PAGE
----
The decision to invest in Apple stock today is not as obvious as it was even a year ago. The company is one of the most successful in the world, and it recently had the largest stock market value on record. Great companies are often not great investments, however, because by the time the companies are widely revered their stock prices already have risen amply to reflect that greatness. Has Apple fallen into that trap of a great company that becomes an ordinary investment?
I noted late in August amid the launch of IPhone5 when Apple set a record for total market capitalization of $625 billion (and a stock price close to $700), that it reminded me of the peak in the technology stock sector in 2000. As in 2000, at the peak in the share price of Apple stock analysts were scrambling to revise higher their profit and share-price targets. Price targets of $1,000 or more began popping up, as analysts seemed to want to outdo each other in being the biggest booster of Apple (as they did with Cisco's stock in 2000).
But starting price matters in investing, and despite the current dominance of Apple's business around the world, a starting price of $700 (and a market capitalization of more than $600 billion) for a company whose revenue base had become very large meant that future growth rates of revenues and earnings would inevitably slow in percentage terms due to the huge base.
The stock has since declined 25%, and earnings estimates have become almost ordinary. The current consensus earnings forecast for the 2013 fiscal year (ending next September) is for earnings growth of 11%. Have expectations for next year and beyond now become modest enough that the stock at its current starting price of $510 is a good buy?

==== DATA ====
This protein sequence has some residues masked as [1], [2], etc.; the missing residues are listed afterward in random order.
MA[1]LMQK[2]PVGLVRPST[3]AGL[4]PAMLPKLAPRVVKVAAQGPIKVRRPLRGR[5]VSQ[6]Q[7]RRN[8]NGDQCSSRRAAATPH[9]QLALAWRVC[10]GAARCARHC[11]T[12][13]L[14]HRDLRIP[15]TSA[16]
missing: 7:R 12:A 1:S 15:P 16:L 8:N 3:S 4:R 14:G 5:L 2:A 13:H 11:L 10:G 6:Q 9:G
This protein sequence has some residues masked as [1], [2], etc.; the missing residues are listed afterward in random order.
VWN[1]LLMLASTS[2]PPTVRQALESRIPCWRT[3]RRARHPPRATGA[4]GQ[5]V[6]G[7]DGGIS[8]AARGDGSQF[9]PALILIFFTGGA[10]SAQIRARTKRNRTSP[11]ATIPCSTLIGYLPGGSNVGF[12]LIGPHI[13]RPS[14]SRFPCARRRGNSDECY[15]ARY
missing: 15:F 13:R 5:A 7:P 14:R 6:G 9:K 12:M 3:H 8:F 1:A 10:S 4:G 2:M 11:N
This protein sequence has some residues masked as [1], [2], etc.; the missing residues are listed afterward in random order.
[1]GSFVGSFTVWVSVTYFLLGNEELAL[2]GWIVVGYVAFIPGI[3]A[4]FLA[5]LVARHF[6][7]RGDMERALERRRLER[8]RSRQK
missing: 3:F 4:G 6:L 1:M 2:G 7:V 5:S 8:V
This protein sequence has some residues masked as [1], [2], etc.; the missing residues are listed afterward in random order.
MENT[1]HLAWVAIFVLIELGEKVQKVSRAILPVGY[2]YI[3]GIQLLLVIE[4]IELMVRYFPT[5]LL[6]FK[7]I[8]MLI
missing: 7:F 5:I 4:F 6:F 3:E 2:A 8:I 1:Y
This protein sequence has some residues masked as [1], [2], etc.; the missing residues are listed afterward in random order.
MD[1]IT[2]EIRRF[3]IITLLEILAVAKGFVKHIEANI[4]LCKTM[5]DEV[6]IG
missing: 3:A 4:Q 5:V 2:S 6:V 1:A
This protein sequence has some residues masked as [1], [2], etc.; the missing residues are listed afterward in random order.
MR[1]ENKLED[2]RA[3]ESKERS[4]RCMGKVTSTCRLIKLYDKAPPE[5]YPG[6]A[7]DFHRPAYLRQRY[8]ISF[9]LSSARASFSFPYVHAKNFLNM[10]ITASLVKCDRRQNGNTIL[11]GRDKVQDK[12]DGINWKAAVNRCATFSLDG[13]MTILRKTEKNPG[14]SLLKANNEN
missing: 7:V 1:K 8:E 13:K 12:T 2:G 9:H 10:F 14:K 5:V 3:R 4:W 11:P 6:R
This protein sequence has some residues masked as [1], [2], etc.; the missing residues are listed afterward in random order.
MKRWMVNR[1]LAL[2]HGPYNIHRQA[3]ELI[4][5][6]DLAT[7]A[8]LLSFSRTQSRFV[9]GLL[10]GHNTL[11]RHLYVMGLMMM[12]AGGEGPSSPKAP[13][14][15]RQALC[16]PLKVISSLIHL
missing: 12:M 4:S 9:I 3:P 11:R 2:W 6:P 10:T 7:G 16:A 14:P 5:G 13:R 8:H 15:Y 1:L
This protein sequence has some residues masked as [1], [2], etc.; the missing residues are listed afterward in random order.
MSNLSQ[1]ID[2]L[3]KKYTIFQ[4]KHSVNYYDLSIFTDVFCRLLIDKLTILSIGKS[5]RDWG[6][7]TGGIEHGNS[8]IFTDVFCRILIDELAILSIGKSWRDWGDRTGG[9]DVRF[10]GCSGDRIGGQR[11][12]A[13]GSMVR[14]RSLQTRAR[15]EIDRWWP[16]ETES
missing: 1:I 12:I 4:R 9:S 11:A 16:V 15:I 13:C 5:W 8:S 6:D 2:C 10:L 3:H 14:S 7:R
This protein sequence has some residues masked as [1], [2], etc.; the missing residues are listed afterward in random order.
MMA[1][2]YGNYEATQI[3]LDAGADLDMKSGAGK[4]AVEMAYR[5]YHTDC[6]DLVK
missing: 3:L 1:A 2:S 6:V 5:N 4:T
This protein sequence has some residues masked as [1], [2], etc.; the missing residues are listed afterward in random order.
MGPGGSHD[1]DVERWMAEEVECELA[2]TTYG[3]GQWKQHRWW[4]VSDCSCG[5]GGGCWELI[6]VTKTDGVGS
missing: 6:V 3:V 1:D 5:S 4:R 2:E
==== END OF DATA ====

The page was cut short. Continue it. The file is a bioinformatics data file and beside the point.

There are several factors that make this a difficult call. Though the stock is down nearly 30% since September, it is still up 34% over the past year and 157% over the past five years. Earnings estimates have begun to trend lower, which is not favorable. Furthermore, the stock is still very widely held, and if large, momentum-driven fund managers are unloading it because its stock price and earnings momentum have been broken, the selling pressure will be difficult to overcome.
One the other hand, one of the world's great companies now sells at a price/earnings ratio of 10.5 on current earnings, which would be less than 9 times if the company were able to use its net cash on the balance sheet to repurchase stock. It is in superb financial condition with net cash equal to about 25% of its stock market capitalization, and excess cash flow could be available for dividend increases or share buybacks.
When I was a fund manager, I had little patience for the explanation of "profit taking" when stock prices declined. I thought it was an excuse when people had no plausible fundamental reason for a decline in stock prices. But perhaps part of Apple's price decline is indeed due to "profit taking" in anticipation of potentially higher capital gains tax rates next year. That, plus selling pressure from momentum fund managers--amid recent news stories about greater competitive pressures from Google and others--have probably pushed the stock down to its current $510 price.
If I can invest in a superior company at close to ten times (current year) earnings, I'll typically do it regardless of my hunch about the stock market's overall direction. Apple is a case where after significant gains in the broad stock market since early summer--and over the past four years--it is still possible to find such a stock.